Sanjeev M
Guest
Love the Sabre graphic :) I wasn’t aware of this mess at all, so you’re definitely right about how “insigificant” VX is compared to the rest of the airlines in America. I’m starting to think there’s an underlying problem with this country’s fare structures, and that’s why VX is struggling to make money. Round trip fares between the east and west coasts (5.5 hours) have risen to about $350 return, but not nearly enough. Most other “full-service” airlines on shorter sectors charge more. E.g TK can charge $400 for 3.5 hours LHR-IST return (but provide a far better service). So… Read more »
Fred
Guest

Well, as for the fares, two things are going on:
Passengers (as a whole group) have shown that pretty much all they care about is price, with schedule/timings a distant second, and everything else below that. That’s why tickets are cheap and we have relatively poor service, fees and the like.
Second, VX struggling to make money is partly due to the fare structures of other airlines, but it is something they should have expected and reacted to. It’s not anyone elses fault that they chose to jump into flying mostly transcons and routes with significant competition.

Emma
Guest
Okay, so all people care about it the price…..exactly why, when fares between some two US cities are just about up to the price of an international flight, should passengers NOT care first about the price? Around here, it’s 2.5 hour’s drive to CLT and comparable to GSP. Often a difference in price. The effort to get to either is costly in time, wear-and-tear, and gasoline. You bet folks look at the ticket-plus prices. In what other near monopoly business can a customers call the shots? Just where can they go when they need to fly anywhere? Are there always… Read more »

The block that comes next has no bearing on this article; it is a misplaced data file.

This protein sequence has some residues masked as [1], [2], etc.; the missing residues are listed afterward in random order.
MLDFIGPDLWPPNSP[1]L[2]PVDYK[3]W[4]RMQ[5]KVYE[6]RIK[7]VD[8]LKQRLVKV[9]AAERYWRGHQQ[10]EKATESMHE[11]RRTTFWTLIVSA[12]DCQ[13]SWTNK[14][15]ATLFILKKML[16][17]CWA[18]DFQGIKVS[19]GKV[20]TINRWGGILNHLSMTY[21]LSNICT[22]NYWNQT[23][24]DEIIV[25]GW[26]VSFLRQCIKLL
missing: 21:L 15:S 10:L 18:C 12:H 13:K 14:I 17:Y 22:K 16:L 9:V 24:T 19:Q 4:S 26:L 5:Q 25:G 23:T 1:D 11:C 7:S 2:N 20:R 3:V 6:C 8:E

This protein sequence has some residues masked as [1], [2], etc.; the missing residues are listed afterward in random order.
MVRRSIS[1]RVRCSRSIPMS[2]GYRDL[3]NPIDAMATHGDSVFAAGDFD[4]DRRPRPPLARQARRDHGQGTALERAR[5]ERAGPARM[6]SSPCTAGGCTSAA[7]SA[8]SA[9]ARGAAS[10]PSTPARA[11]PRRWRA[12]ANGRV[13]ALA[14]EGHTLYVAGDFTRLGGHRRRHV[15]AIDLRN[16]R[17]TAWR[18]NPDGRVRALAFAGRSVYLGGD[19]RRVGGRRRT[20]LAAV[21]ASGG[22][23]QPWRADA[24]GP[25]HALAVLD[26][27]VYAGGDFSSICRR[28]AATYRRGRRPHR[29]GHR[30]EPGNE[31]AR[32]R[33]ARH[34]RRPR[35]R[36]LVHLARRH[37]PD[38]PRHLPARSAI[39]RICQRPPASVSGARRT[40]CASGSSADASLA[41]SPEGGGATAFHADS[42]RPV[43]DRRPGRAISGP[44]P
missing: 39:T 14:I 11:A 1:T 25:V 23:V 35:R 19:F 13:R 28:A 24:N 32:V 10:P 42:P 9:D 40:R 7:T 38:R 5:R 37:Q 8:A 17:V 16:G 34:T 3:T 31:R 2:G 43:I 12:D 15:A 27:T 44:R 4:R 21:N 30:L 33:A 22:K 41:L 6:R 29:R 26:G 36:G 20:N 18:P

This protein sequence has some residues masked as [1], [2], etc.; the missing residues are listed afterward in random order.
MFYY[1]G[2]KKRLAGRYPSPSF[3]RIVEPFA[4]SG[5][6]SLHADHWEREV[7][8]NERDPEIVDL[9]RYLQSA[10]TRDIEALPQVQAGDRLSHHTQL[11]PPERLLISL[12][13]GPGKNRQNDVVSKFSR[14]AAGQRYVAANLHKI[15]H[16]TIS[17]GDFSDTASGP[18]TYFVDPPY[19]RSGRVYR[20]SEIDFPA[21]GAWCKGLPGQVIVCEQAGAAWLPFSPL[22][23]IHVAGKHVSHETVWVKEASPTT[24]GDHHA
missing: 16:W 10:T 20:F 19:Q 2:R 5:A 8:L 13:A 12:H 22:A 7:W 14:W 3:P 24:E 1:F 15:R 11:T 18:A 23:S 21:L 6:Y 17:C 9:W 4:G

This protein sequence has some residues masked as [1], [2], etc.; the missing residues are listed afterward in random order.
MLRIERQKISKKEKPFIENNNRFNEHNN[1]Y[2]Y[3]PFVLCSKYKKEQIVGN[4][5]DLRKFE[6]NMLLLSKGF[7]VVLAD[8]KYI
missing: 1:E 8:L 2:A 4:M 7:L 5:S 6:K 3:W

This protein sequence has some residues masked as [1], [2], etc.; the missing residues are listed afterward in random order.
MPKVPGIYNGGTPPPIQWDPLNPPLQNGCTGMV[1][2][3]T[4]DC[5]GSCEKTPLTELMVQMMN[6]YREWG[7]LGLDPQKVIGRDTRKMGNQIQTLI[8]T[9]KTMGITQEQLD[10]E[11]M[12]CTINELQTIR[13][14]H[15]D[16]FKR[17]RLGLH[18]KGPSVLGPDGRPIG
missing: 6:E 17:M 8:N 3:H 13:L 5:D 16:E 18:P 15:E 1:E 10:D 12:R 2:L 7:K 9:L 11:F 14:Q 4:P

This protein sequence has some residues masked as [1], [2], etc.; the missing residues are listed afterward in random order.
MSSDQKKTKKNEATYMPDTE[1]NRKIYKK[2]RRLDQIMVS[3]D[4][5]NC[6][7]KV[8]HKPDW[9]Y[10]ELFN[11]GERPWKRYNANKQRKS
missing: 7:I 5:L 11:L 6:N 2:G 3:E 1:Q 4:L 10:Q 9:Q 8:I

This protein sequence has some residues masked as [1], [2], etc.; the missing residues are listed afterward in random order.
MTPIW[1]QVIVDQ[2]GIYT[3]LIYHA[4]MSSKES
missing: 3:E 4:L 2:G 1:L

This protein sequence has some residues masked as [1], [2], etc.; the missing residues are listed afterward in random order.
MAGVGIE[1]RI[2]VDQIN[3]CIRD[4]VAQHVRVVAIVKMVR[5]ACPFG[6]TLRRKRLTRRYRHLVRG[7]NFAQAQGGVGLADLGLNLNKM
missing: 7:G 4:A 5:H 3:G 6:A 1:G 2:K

A
Guest
You bring up an issue that gets me time and time again. Why are relatively long flights like JFK-LAX so cheap when short hops around “fly over country” are so expensive. I 100% understand the high volume = cost savings, etc. aspect, and that those routes have tons of competition…but…airlines like VX with limited route networks shoot themselves in the foot on those routes because of the competition. WN made a business out of flying to secondary cities and avoiding competition. I sure wouldn’t invest in another startup flying only major east/west coast cities with tons of competition. So…This whole… Read more »
travelnate
Guest
I’d like to point out this is NOT Sabre’s fault. I oversaw a large portion of the Sabre system at another airline, including upgrades, and Sabre was very VERY good at responding to issues within its own family of products. I really can’t think of any downtime from the system, and the glitches were fixed in hours. What Virgin has done is added in their own tools to make Sabre look, act, and feel like aiRes, which is an amazing system (with its own issues). When companies build tools, they use an API – think of it as a universal… Read more »
MeanMeosh
Guest

“Excuse me, Mr. Branson – I speak jive…er…Sabre…”